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Texans don’t think much of the Whataburger deal

Reaction to the sale in the burger chain’s home state demonstrates why the company is so successful there, says RB’s The Bottom Line.
Photograph: Shutterstock

the bottom line

The marquee sign outside of El Arroyo, a Tex-Mex restaurant in Austin, Tex., has become famous for its puns over the past 32 years, particularly in the Internet era.

There was no pun this week, however.

“Dear Chicago: If you hurt her, I’ll kill you.”

“Her,” apparently, is Whataburger, the Texas-based burger chain, at least according to El Arroyo’s Instagram post on the sign. The founding Dobson family last week sold controlling interest in the chain to BDT Capital Partners, a merchant bank that specializes in family-run businesses. BDT is based in Chicago.

It wasn’t the only such reaction. JJ Watt, who plays for the NFL’s Houston Texans, wasn’t entirely thrilled with the sale, either, according to his Twitter account.

Ok, I say we all chip in and buy Whataburger back. Make honey butter chicken biscuits available all day, add kolaches to the menu and change nothing else. Especially not the ketchup. https://t.co/HadutHXJ9l

— JJ Watt (@JJWatt) June 14, 2019

That tweet generated 108,000 likes and 28,000 retweets, and thousands of responses from the chain’s fans.

The company’s Facebook post on the sale generated thousands of comments, many of them from Texans disappointed at the sale.

That led to a post from Whataburger declaring its love for its Texas roots.

The reaction to the sale is an indication of the type of regional customer loyalty that has given Whataburger a cult status in its home state akin to what In-N-Out enjoys in California—only on a larger scale.

As we noted last month in writing about the potential sale, the burger chain is a high-performing company that has grown by 52% over the past five years and is more than twice the size of its West Coast rival.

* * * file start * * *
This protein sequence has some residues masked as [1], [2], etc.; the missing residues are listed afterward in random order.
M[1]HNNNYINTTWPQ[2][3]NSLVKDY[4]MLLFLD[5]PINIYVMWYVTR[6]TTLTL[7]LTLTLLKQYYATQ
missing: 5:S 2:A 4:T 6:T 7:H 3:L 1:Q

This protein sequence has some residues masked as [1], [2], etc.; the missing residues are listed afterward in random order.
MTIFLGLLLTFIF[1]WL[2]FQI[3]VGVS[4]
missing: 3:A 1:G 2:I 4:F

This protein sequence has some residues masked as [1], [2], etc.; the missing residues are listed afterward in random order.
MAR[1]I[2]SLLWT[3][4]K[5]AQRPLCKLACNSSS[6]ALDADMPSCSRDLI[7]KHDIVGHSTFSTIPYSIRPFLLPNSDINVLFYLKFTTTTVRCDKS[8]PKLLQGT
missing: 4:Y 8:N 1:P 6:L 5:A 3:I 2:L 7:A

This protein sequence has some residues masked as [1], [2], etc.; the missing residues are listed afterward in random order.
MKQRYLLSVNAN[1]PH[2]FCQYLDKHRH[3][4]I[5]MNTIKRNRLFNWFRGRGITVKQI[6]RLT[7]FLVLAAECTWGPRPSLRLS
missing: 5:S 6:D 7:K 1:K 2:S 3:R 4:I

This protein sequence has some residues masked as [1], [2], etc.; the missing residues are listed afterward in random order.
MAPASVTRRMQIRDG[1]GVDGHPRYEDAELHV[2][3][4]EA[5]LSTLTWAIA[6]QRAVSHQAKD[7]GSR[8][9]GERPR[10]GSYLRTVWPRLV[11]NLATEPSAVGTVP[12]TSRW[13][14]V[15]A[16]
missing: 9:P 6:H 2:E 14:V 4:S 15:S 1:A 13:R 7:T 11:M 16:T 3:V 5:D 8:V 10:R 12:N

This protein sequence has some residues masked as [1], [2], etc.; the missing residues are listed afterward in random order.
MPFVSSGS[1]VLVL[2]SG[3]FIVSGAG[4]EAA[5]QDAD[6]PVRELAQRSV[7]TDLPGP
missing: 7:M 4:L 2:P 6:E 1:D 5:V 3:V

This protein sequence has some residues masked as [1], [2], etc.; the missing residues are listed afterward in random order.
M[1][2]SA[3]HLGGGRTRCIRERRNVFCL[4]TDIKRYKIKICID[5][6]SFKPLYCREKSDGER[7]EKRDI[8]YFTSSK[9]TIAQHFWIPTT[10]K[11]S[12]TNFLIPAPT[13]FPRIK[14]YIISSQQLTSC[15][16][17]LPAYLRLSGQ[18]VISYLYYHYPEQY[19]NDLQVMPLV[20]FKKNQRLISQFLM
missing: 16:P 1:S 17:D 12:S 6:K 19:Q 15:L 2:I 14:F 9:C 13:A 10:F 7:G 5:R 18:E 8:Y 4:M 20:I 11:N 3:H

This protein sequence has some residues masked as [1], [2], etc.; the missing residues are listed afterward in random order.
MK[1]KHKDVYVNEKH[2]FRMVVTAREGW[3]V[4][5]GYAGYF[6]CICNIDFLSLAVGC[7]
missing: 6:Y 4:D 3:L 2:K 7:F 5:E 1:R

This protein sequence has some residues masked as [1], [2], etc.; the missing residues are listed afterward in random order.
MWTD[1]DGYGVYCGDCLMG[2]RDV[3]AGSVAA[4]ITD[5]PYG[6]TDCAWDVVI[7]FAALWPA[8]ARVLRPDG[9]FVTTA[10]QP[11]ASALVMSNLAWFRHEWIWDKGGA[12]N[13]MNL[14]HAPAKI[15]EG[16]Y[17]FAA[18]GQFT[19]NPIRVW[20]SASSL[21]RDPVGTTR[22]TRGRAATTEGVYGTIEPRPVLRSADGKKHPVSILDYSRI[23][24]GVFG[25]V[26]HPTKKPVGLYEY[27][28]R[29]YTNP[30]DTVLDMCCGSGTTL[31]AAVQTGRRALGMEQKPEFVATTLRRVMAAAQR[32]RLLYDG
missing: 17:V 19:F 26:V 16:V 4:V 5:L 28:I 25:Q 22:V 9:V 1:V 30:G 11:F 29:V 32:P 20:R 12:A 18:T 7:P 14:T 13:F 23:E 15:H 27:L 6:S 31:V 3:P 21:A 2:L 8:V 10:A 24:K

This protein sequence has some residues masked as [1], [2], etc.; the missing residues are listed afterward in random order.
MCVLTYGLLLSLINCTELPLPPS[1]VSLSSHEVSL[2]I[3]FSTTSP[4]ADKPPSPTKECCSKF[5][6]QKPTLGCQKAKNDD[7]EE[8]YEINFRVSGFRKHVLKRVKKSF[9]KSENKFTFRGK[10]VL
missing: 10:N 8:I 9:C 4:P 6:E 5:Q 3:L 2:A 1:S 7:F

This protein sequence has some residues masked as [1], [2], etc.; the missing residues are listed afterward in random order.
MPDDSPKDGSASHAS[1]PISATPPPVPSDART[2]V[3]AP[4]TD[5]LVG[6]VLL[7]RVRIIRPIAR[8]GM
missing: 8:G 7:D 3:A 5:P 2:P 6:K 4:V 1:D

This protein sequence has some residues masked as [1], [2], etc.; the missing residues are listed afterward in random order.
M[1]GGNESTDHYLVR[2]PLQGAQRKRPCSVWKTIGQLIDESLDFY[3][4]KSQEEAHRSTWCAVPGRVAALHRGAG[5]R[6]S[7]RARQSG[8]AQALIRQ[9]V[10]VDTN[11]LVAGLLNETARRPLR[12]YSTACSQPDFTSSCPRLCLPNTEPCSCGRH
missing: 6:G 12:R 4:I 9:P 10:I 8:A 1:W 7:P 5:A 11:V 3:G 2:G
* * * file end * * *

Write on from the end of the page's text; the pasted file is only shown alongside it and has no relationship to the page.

It’s notable that the Dobson family will still be major investors in the chain. In addition, rare is the family-owned business that stays family owned forever—though many of Whataburger’s competitors are family owned, such as the aforementioned In-N-Out, Chick-fil-A, and White Castle.

Customers are understandably concerned about what could happen to its chain following the sale, particularly as the company eyes expansion outside of its Texas market. People don’t like change, after all.

When Burger King bought Tim Hortons in 2014, creating Restaurant Brands International, government regulators in its home country of Canada demanded all sorts of concessions to keep Tim’s Canadian heritage. Tim Hortons is very much a regional brand.

And in the Tim Hortons lesson we have another risk: The ability for regional brands to maintain that same level of success outside of their home markets.

Regional brands can struggle as the expand to other parts of the country, where they don’t have the same loyalty, and so the track record for such expansions can be mixed. And in the burger business there are many competitors with regional love themselves, even if they don’t have the same loyalty that Whataburger enjoys.

Chicago, for instance, has its own well-loved regional brand in Portillo’s. That brand was sold to an outside investor in Berkshire Partners in 2014 but remains well loved in its home town even as it expands nationwide under those new owners.

BDT likely paid a massive multiple for its investment in Whataburger and would be colossally stupid to do anything that would alter what made it work so well in the first place. In other words: It won’t take the Texas out of Whataburger.

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